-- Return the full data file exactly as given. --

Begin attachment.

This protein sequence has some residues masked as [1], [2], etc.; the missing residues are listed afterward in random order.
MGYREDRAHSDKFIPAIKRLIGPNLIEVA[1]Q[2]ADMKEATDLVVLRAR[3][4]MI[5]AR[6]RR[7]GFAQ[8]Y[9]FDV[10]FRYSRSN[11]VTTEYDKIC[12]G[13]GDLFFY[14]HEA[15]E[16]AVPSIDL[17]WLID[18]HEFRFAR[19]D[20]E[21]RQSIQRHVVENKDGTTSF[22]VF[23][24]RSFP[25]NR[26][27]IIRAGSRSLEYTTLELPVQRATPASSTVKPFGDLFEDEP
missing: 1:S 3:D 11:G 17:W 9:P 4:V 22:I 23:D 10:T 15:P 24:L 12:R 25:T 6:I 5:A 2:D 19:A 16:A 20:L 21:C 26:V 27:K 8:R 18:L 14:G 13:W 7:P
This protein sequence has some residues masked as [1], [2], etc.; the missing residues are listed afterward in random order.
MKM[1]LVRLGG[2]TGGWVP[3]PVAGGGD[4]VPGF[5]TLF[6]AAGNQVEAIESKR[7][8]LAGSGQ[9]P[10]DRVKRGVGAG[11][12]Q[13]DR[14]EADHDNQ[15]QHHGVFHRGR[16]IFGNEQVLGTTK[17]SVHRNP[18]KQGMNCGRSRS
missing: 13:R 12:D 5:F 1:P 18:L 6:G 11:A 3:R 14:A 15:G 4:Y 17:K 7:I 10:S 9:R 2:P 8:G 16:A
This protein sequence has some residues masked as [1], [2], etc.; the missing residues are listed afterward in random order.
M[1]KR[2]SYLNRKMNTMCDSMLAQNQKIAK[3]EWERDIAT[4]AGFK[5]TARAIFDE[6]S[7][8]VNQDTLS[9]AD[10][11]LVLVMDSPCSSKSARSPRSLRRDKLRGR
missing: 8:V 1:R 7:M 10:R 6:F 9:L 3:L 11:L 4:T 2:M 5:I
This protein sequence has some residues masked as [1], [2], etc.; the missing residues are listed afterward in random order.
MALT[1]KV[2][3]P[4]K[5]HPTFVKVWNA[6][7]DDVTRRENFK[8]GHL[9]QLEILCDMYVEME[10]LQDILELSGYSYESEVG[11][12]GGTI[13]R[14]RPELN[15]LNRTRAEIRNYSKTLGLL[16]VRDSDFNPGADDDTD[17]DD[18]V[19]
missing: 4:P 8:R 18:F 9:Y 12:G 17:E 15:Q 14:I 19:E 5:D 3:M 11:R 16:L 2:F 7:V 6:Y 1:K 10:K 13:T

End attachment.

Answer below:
This protein sequence has some residues masked as [1], [2], etc.; the missing residues are listed afterward in random order.
MGYREDRAHSDKFIPAIKRLIGPNLIEVA[1]Q[2]ADMKEATDLVVLRAR[3][4]MI[5]AR[6]RR[7]GFAQ[8]Y[9]FDV[10]FRYSRSN[11]VTTEYDKIC[12]G[13]GDLFFY[14]HEA[15]E[16]AVPSIDL[17]WLID[18]HEFRFAR[19]D[20]E[21]RQSIQRHVVENKDGTTSF[22]VF[23][24]RSFP[25]NR[26][27]IIRAGSRSLEYTTLELPVQRATPASSTVKPFGDLFEDEP
missing: 1:S 3:D 11:G 17:W 9:P 4:V 22:I 23:D 10:T 15:P 24:L 12:R 25:T 6:I 5:A 2:D 19:A 16:A 20:L 21:C 26:V 27:K 8:R 18:L 14:G 13:W 7:P
This protein sequence has some residues masked as [1], [2], etc.; the missing residues are listed afterward in random order.
MKM[1]LVRLGG[2]TGGWVP[3]PVAGGGD[4]VPGF[5]TLF[6]AAGNQVEAIESKR[7][8]LAGSGQ[9]P[10]DRVKRGVGAG[11][12]Q[13]DR[14]EADHDNQ[15]QHHGVFHRGR[16]IFGNEQVLGTTK[17]SVHRNP[18]KQGMNCGRSRS
missing: 13:R 12:D 5:F 1:P 18:L 6:G 11:A 3:R 14:A 15:G 4:Y 17:K 7:I 10:S 9:R 2:P 8:G 16:A
This protein sequence has some residues masked as [1], [2], etc.; the missing residues are listed afterward in random order.
M[1]KR[2]SYLNRKMNTMCDSMLAQNQKIAK[3]EWERDIAT[4]AGFK[5]TARAIFDE[6]S[7][8]VNQDTLS[9]AD[10][11]LVLVMDSPCSSKSARSPRSLRRDKLRGR
missing: 8:V 1:R 7:M 10:R 6:F 9:L 3:L 11:L 4:T 2:M 5:I
This protein sequence has some residues masked as [1], [2], etc.; the missing residues are listed afterward in random order.
MALT[1]KV[2][3]P[4]K[5]HPTFVKVWNA[6][7]DDVTRRENFK[8]GHL[9]QLEILCDMYVEME[10]LQDILELSGYSYESEVG[11][12]GGTI[13]R[14]RPELN[15]LNRTRAEIRNYSKTLGLL[16]VRDSDFNPGADDDTD[17]DD[18]V[19]
missing: 4:P 8:R 18:F 9:Y 12:G 17:E 15:Q 14:I 19:E 5:D 3:M 11:R 16:L 2:F 7:V 6:Y 1:K 10:K 13:T